Traditional dishes you have to try in Kyoto, Japan

09/01/2020   1.093  4.25/5 trong 2 rates 
Traditional dishes you have to try in Kyoto, Japan
Kyoto is famous for its historical landmarks, a rich and diverse food culture and culinary history with several well known dining styles, local delicacies and traditional sweets. Here are traditional Kyoto dishes that you must try on any visit to the ancient capital.

  • Kyo Kaiseki (Kyoto style Kaiseki Ryori)

    Kyo Kaiseki (Kyoto style Kaiseki Ryori)Kyo Kaiseki (Kyoto style Kaiseki Ryori)

    Not a single dish as such but a collection of dishes and courses designed to appeal to both the taste buds and the eyes. This elaborate dining style developed out of the refined meals served to the aristocracy and imperial court in Kyoto. You can try kaiseki at many places in Kyoto from traditional Japanese restaurants to ryokan inns.

  • Buddhist Shojin Ryori

    Buddhist Shojin RyoriBuddhist Shojin Ryori

    The complete opposite to the affluence of kaiseki is the simplicity of Buddhist Shojin Ryori. Strictly vegetarian but not lacking flavour, these dishes were born out of the need of Buddhist monks at the many temples in Kyoto. This traditional vegetarian cuisine features fresh mountain vegetables, natto (fermented soybeans) and tofu, a local specialty. The best place to try Shojin Ryori is at the restaurants found in Buddhist temples in Kyoto.

  • Obanzai Ryori

    Obanzai RyoriObanzai Ryori

    Obanzai Ryori is simple traditional Kyoto style home cooking, made up of multiple small dishes that are typically served at home. It features fresh local produce and seasonal ingredients to create amazing dishes that bring out the natural flavours of the ingredients. You can find restaurants that serve Obanzai Ryori all over Kyoto.

  • Yudofu (Simmered Tofu)

    Yudofu (Simmered Tofu)Yudofu (Simmered Tofu)

    Yudofu is a popular local specialty that features soft tofu simmered in a delicious broth with seasonal vegetables. It is a simple dish that highlights the quality of Kyoto tofu and is renowned for its smooth, creamy texture and clean flavor. It is usually served with freshly sliced green onions, ground sesame seeds and a light soy dipping sauce. The Arashiyama and Nanzenji areas of Kyoto are particularly famous for their tofu cuisine.

  • Yuba (Tofu Skin)

    Yuba (Tofu Skin)Yuba (Tofu Skin)

    Yuba is a local delicacy with its roots in ancient China. This simple but tasty dish is made by boiling soybean milk and skimming the skin that forms on its surface. It has a soft texture and light soybean flavour which is enhanced with soy sauce, freshly grated wasabi and ponzu (citrus dressing). Kyoto is famous for its high grade soybeans and clear water that produces the best tofu in Japan.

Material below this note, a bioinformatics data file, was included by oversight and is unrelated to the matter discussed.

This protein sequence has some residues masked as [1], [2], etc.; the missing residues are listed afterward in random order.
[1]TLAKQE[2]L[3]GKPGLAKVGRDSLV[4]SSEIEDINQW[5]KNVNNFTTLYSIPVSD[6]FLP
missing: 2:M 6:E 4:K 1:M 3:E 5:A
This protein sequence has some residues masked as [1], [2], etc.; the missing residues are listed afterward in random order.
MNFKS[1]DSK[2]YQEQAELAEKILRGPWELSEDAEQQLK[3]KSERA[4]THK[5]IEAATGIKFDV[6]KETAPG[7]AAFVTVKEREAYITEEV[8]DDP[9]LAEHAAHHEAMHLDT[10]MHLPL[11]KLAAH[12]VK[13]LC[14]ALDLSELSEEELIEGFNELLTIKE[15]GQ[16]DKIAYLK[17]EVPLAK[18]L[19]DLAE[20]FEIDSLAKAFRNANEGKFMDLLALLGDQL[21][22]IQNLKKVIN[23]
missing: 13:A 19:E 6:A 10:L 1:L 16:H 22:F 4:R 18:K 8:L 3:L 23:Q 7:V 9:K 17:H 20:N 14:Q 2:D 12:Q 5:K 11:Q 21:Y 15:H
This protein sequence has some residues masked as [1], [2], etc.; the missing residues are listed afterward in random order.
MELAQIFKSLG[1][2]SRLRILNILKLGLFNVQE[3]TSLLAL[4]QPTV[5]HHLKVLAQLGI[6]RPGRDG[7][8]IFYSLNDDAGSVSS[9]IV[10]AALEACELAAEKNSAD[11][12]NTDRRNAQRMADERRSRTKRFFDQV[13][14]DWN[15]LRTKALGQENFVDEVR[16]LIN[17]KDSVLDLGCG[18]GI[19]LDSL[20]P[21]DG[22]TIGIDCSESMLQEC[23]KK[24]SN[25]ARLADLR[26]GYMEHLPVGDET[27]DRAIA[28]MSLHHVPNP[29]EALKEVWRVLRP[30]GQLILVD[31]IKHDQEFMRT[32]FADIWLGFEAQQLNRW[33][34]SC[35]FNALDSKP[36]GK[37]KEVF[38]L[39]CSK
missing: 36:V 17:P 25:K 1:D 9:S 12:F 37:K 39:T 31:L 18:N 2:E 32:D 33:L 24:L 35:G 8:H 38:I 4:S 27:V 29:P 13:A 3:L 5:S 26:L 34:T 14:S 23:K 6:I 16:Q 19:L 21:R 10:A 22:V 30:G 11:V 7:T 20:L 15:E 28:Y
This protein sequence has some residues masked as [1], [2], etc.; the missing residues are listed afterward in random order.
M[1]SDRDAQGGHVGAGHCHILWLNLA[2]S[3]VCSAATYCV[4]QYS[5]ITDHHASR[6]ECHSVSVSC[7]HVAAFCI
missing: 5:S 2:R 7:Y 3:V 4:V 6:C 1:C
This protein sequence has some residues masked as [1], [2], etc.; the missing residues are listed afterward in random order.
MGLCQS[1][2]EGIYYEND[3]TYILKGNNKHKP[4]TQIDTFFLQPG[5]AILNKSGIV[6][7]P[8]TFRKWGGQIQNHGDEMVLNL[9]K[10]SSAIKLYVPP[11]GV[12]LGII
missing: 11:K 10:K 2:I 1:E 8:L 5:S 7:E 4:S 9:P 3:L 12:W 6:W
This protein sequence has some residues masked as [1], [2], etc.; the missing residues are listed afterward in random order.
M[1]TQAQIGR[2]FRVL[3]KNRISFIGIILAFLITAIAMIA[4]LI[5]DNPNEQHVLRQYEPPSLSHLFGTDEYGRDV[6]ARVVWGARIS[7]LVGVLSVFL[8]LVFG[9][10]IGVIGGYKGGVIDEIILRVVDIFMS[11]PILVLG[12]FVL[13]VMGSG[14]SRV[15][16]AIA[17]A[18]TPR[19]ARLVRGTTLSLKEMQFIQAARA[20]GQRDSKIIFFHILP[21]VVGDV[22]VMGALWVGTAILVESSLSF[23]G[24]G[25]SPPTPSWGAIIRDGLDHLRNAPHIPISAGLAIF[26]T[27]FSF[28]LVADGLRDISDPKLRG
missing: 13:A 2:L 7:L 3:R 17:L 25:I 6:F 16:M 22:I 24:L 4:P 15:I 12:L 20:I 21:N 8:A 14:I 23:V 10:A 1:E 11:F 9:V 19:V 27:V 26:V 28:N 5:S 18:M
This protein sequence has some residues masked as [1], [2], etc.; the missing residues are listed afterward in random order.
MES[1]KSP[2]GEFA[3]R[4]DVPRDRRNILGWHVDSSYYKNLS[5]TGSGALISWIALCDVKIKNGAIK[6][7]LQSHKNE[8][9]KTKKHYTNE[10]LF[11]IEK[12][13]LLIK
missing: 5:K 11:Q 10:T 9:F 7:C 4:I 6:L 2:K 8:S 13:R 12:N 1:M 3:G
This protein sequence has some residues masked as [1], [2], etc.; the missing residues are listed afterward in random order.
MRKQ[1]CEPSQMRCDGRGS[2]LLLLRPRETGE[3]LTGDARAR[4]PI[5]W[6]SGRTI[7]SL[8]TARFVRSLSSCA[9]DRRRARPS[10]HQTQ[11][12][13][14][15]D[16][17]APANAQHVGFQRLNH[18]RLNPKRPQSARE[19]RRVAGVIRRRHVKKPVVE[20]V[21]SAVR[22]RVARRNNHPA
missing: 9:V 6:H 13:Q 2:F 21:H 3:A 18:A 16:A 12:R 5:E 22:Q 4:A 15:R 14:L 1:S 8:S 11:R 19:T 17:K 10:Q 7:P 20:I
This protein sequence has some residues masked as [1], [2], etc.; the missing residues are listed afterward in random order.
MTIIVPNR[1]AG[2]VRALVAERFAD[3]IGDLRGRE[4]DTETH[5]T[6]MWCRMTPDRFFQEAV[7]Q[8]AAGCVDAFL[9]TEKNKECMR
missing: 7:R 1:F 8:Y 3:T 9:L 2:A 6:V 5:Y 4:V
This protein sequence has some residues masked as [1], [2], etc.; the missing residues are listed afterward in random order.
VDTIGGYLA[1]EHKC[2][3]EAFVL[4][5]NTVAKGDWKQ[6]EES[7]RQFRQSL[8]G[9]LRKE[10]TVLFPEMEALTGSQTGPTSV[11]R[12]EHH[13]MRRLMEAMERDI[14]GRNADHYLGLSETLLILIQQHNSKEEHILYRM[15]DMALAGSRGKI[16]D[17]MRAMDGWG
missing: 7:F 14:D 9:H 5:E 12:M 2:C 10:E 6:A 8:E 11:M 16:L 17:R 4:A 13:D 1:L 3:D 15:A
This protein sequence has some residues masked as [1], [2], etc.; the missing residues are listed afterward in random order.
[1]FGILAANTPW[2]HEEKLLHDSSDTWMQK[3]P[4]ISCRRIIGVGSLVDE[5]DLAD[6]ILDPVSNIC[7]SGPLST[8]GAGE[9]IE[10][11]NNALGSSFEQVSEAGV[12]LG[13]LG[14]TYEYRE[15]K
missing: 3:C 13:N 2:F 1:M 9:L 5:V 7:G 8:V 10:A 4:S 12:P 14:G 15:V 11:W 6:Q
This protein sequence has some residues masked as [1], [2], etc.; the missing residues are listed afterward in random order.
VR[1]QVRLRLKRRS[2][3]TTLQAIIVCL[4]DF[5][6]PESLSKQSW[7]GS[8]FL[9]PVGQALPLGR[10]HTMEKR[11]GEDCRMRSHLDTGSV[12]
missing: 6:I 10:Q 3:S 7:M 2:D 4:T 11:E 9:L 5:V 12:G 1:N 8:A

• Kyo Tsukemono (Kyoto style pickles)

    Kyo Tsukemono (Kyoto style pickles)Kyo Tsukemono (Kyoto style pickles)

    These Kyoto style pickles simply made with vinegar and salt turn vegetables like daikon radish, turnips and Chinese cabbage into flavour explosions. The best place to find them and even try them is at Nishiki Market, known as Kyoto’s Kitchen in the downtown Gion area.

  • Senmaizuke


    Senmaizuke is a delicious traditional Kyoto pickle made from a local white turnip root called shogoin. The turnip is thinly sliced and seasoned with sweet vinegar, konbu seaweed and togarashi pepper. Senmaizuke means “thousand layer pickle” and the thin disks of pickle are super crunchy with a sweet and sour taste.

  • Namafu


    Namafu is a traditional Kyoto delicacy that uses highly refined wheat gluten and mochi rice flour. It is a popular meat substitute alternative to soybean based food and is typically eaten by the Buddhist monks in Kyoto or those who want a vegetarian meal. It has a chewy, stringy like texture that closely resembles meat. If you close your eyes and try hard enough, it is pretty much like eating a piece of meat but much healthier.

  • Yatsuhashi


    Yatsuhashi is possibly Kyoto’s most famous confectionery and can be found all over the city from souvenir shops to department stores. This sweet cinnamon regional delicacy made from glutinous rice flour can be either eaten raw or baked. The raw form is soft and chewy and is very similar in texture to mochi. The baked form is hard and crunchy, similar to a cookie or cracker. Don’t forget to pick up a box of limited edition Yatsuhashi flavoured Kit Kat, a great souvenir from Kyoto.

Source: Internet

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